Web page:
There's something that has bugged me a while about real estate agents. Actually, there are several things, but structurally I keep wondering - why do we still have them? Why haven't they vanished from the earth?
One analogy - at least, it seems analogous to me - is travel agents. There used to be lots of travel agents. Once upon a time they performed a basic but important task - they gathered and consolidated a lot of information about airline flights and presented it to buyers. In so doing, they took a small cut of the transaction, basically as market makers.
While this operated, it made sense for buyers - it was much easier to call a travel agent than to call every airline and get their flight schedules and prices for flights from A to B. Travel agencies even built a special, proprietary database of flights, and that product gave them value in the market.
Of course along came the internet, and with it Expedia and Travelocity and silly commercials starring William Shatner, and suddenly travel agents largely vanished. Because the internet is an outstanding means of transmitting information between sellers (airlines) and buyers (us). Yes, travel websites do some consolidation for us, for which they take a small cut (usually about $5 per transaction or ticket). But they have, essentially, replaced travel agents - for a much lower cost.
Along the way, airlines learned that it's cheaper to sell us tickets online, so they've benefited too. Technology cut out the middle man, and the rest of us are better off for it.
So a part of me wonders - why haven't real estate agents followed travel agents into oblivion? The function is essentially the same - RE agents act as information transmitters between sellers and buyers. In the realm of information transmission, the internet is vastly superior to relying on an agent as a consolidator. Even the proprietary database agents have (the MLS system) is now available, at least to buyers, for free.
To be fair, RE agents do perform a few other functions - they have a system that allows access to houses (via lock boxes) to permit secure showings, they (supposedly) negotiate on behalf of their clients, and they run some of the paperwork involved in the transaction. They have the 'keys' to putting your house on the MLS in the first place. These things do have value.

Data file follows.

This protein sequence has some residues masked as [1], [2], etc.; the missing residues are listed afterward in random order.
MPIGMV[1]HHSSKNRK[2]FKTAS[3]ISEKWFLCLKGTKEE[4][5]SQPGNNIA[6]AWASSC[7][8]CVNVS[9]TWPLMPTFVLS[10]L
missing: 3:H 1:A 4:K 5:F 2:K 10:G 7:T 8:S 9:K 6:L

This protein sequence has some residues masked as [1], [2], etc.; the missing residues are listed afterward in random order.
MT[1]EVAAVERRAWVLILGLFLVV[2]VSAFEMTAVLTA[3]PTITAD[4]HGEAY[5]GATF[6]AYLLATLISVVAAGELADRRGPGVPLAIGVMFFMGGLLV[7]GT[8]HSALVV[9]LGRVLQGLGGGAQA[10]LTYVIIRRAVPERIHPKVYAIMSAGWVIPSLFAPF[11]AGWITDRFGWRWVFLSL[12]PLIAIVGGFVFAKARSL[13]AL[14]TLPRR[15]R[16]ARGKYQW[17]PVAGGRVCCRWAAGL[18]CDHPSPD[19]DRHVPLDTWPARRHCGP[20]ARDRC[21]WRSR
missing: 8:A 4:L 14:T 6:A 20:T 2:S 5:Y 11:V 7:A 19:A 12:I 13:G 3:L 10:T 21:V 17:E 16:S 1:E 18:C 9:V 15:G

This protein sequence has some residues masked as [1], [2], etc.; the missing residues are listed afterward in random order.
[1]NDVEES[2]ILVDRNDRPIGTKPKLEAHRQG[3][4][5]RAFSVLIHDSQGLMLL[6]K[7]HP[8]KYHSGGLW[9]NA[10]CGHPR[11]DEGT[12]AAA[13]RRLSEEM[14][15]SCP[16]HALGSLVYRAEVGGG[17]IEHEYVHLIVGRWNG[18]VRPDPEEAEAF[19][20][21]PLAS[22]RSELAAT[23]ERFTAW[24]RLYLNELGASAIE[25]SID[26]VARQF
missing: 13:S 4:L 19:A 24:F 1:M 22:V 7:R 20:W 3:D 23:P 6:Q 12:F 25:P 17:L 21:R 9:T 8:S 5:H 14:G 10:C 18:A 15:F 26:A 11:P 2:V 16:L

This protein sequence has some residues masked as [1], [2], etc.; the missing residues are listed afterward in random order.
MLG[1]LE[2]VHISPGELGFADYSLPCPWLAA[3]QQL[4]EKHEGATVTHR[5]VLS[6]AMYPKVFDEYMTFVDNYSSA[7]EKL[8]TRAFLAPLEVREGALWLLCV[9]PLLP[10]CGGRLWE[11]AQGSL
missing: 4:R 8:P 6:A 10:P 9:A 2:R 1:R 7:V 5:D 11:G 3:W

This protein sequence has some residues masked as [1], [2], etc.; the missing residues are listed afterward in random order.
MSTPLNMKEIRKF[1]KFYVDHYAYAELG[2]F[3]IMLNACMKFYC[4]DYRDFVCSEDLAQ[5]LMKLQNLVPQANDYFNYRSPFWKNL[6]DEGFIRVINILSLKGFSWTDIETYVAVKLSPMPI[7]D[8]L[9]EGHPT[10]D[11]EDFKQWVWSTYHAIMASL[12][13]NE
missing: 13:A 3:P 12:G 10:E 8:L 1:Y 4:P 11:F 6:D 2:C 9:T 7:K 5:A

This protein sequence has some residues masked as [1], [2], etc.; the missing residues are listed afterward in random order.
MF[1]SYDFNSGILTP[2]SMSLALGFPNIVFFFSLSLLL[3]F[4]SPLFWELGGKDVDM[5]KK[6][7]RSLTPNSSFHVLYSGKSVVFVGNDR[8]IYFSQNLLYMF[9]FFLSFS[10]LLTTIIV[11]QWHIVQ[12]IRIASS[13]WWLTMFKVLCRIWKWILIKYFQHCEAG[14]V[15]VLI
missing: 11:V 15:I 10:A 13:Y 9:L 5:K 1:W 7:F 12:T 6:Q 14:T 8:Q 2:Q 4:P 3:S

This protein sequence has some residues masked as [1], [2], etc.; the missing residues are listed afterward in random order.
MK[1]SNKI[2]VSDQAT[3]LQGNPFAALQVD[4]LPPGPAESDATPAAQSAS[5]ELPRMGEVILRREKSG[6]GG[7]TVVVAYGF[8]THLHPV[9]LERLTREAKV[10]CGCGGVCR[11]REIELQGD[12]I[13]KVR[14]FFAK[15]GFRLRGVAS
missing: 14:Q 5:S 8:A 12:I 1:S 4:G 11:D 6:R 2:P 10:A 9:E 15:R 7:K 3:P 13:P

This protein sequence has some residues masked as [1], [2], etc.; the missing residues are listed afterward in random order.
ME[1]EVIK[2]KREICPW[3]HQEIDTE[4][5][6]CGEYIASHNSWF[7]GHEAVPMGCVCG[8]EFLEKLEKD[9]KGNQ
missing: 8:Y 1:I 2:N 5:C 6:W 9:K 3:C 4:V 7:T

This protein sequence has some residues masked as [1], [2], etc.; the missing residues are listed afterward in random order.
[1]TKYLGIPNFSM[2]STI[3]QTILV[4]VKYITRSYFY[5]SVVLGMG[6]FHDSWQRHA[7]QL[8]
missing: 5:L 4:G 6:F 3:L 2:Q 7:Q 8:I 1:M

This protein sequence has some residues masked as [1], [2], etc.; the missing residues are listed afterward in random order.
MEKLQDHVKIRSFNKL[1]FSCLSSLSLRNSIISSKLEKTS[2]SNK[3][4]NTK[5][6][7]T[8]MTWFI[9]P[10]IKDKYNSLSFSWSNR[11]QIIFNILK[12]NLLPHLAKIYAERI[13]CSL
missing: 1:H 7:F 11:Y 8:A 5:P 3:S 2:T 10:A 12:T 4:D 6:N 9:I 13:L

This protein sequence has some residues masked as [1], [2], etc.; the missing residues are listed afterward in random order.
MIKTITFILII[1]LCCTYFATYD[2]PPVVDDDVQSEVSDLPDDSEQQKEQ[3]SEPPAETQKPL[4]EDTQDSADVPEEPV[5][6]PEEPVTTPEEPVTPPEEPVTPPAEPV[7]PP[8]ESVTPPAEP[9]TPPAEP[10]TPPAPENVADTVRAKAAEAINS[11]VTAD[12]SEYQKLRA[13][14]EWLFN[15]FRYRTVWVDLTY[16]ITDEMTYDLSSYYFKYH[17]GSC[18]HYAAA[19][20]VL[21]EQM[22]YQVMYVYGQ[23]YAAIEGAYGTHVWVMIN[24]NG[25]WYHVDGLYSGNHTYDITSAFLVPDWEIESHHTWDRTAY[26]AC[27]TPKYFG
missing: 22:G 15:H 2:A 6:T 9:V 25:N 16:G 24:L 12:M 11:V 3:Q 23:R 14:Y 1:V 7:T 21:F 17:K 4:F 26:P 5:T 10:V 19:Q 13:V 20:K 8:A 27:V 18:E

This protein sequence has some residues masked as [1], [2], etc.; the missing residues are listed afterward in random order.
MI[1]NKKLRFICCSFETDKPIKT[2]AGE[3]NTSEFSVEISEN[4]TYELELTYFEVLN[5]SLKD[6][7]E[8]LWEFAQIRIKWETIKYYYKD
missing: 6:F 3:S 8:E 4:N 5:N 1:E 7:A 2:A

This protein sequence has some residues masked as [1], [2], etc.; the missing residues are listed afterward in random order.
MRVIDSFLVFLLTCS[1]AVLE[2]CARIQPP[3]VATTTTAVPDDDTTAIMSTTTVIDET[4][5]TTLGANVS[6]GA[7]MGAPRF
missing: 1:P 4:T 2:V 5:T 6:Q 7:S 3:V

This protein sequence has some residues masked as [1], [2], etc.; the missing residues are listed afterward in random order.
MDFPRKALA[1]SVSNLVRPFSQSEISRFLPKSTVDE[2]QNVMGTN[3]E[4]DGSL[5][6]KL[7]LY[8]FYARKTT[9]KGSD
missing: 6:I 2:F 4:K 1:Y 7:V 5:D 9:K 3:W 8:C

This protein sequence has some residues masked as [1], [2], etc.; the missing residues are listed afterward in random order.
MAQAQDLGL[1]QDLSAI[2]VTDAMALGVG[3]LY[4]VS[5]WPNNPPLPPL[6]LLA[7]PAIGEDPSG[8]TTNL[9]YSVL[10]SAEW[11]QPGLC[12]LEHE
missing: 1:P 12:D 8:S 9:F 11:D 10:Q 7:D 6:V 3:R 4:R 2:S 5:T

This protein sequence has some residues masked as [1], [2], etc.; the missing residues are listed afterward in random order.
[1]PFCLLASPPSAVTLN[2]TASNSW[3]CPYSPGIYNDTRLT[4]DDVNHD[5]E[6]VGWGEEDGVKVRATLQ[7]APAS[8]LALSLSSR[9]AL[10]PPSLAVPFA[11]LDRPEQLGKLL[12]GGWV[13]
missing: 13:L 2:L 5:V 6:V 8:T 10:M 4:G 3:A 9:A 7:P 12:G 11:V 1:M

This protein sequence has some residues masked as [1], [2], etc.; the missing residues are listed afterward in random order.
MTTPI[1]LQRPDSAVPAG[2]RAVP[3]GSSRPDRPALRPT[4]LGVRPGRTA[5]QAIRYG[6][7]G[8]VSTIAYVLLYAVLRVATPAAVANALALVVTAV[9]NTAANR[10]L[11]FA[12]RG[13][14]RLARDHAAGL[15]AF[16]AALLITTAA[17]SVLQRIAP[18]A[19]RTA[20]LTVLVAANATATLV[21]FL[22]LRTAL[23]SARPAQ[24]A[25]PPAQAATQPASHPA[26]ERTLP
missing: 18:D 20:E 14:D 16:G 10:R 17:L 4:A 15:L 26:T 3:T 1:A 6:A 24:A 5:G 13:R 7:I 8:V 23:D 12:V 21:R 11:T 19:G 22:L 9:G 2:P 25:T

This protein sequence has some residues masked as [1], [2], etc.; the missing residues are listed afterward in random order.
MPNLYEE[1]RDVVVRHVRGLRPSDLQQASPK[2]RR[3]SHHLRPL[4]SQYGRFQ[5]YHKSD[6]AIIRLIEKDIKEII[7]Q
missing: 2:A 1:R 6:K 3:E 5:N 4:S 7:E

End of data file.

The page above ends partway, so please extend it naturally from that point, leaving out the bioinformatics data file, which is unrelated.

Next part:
But it is very difficult to see how this value amounts to the 6-7% - thousands of dollars - they usually take out of the transaction. Individually, many of these services can be bought from other providers for a fraction of the cost. A lawyer will draw up a purchase contract for you for a couple hundred bucks - and it's likely to be a contract more suited to your interests than the "standard" form that RE agencies use. For a couple hundred bucks more, the lawyer will even negotiate on your behalf. And websites like Zillow provide as much information - sometimes more - as any MLS listing, for free.
About the only thing that's not replaceable is the lock box system - but surely there's a less costly way of running that service as well. So what keeps RE agents in business?
I think there are three things that stand in the way of the logic of the marketplace here. First, agents have cleverly structured that 6-7% cut so that it appears to come only from the seller. This allows them to advertise what we all know in other contexts to be nonsense: that there is such a thing as a free lunch, because the "services" of the "buyer's agent" are "free to the buyer".
Economists know that free lunches are really illusions, and in this case the slight-of-hand is easy to see. The buyer's agent is paid their slice out of the seller's proceeds. But the seller's proceeds come directly from the buyer. If the seller has to pay a buyer's agent $5000, that simply adds $5000 to the price of the house, which comes back out of the buyer's pocket. All of a sudden that "free" service costs you a pretty penny - but you will never get a RE agent to admit this. (I've tried. Many just don't get it.)